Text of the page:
Back in the 80’s, playing games only cost a quarter for every five to ten minutes of gameplay. In the late 80’s & 90’s, retail game sales took over the industry as people would rather purchase a console than play at some arcade in public. Other than the digital revolution for downloadable sales, nothing has changed for game sales other than the fact that more games come out on a weekly basis than anytime previously. What if you can change the way people pay for games?
This isn’t a revolutionary idea as free-to-play games has become a large part of the industry. Games like Furcadia & Runescape created a market that is now even being utilized by big corporations such as EA for Star Wars: The Old Republic. What is a different way that hasn’t been done before? How about gamers getting half of a retail game for free and if they decide they like it, they can buy the second half?
Back in 2009, Microsoft attempted to give away the first fifth of Fable 2 in an attempt to get gamers to purchase the last four-fifths for more money. The tactic didn’t work and sales for dividing the game into episodic form failed. Recently, Sony released the first two episodes of The Walking Dead game free for Playstation Plus subscribers. I contacted the PR at Telltale games three weeks ago but I never got a response back on the sales data for episode three comparing to the first two. I believe that since gamers were given a chance to play the first two episodes for free that many of them would have purchased episode three.
Purchasing portions of a game’s story is interesting and all, but a lot of gamers these days often don’t really play all modes of a game, they choose to ignore either the single player campaign or multiplayer mode, depending on the game. At my baseball job, I talked to several of my coworkers and found out that they purchased Call of Duty: Black Ops just to play the zombie portion of the game. They could care less about the competitive multiplayer & single-player modes, they just wanted to blast zombies. When Bioshock 2 came out, some ‘Irrational’ fans were irritated that some of the development cycle was taken away from working on the single-player experience to work on a multiplayer mode.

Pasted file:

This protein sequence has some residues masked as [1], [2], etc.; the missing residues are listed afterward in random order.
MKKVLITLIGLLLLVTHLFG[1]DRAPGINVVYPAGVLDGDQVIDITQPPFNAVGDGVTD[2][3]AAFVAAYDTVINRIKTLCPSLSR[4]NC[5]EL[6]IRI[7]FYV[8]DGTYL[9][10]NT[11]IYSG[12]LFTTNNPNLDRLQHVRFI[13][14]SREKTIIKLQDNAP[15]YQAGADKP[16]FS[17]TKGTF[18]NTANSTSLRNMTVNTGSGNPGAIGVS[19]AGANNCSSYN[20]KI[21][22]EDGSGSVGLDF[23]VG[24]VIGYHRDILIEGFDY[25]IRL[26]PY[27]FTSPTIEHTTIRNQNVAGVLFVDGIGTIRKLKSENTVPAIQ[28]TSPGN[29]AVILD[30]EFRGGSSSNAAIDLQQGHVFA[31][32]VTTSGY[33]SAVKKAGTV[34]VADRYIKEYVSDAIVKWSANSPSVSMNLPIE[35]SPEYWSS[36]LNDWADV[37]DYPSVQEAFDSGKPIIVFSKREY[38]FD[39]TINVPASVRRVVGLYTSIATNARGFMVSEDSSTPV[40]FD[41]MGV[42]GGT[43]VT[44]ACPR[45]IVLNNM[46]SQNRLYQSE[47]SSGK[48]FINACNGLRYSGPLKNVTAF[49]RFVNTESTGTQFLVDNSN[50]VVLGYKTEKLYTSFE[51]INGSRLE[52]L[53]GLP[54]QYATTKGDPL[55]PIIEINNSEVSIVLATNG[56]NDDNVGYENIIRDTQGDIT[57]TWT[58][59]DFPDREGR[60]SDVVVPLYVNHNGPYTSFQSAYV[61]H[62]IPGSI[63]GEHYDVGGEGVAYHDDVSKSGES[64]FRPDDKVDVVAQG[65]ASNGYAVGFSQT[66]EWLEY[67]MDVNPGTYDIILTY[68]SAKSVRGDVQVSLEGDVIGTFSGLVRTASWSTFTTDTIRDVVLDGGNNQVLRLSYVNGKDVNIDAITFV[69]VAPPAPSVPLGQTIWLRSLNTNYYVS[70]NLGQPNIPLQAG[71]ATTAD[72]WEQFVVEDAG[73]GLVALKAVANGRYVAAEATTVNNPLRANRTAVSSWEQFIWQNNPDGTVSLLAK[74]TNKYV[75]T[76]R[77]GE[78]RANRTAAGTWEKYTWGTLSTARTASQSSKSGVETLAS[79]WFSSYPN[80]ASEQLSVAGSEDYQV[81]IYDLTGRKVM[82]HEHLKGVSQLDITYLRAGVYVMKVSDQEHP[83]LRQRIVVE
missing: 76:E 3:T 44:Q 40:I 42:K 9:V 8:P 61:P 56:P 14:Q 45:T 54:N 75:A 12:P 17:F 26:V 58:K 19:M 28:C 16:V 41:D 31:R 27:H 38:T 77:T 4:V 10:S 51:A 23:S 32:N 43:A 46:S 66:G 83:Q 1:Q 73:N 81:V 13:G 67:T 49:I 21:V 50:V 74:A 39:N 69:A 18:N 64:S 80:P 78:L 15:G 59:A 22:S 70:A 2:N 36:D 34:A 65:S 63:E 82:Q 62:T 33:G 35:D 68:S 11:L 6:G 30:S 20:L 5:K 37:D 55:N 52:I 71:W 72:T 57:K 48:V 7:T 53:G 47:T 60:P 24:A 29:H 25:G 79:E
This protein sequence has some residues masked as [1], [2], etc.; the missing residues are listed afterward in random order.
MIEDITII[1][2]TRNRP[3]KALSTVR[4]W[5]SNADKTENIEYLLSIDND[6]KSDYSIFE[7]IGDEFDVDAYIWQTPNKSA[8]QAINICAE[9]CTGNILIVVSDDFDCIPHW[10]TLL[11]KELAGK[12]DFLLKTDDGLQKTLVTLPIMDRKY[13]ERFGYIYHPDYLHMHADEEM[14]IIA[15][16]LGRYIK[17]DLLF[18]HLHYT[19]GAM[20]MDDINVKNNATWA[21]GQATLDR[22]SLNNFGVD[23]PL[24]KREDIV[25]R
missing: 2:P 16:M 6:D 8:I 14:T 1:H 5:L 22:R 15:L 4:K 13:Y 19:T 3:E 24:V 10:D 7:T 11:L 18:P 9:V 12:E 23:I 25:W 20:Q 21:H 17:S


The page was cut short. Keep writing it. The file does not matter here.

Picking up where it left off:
Game modes were not made available to purchase on their own until
now earlier this year with Killzone 3. Last month, Lightbox Interactive followed suit by releasing their newest game Starhawk which is a sequel to the popular PS3 multiplayer vehicular shooter. If you want to buy the whole game, it’ll cost you around forty bucks but if you just want the multiplayer you can get that for twenty. Playstation Plus subscribers also got the chance to get the single-player mode for free.
How cool is it that now we can purchase the parts of games that we do want and ignore the parts we don't? There are still plenty of new and different ways to purchase games but if successful,
Starhawk's Killzone 3 and Starhawk's method might start a trend. We'll just have to wait and see.
Edit 11:07pm: Included Killzone 3 info - O.G.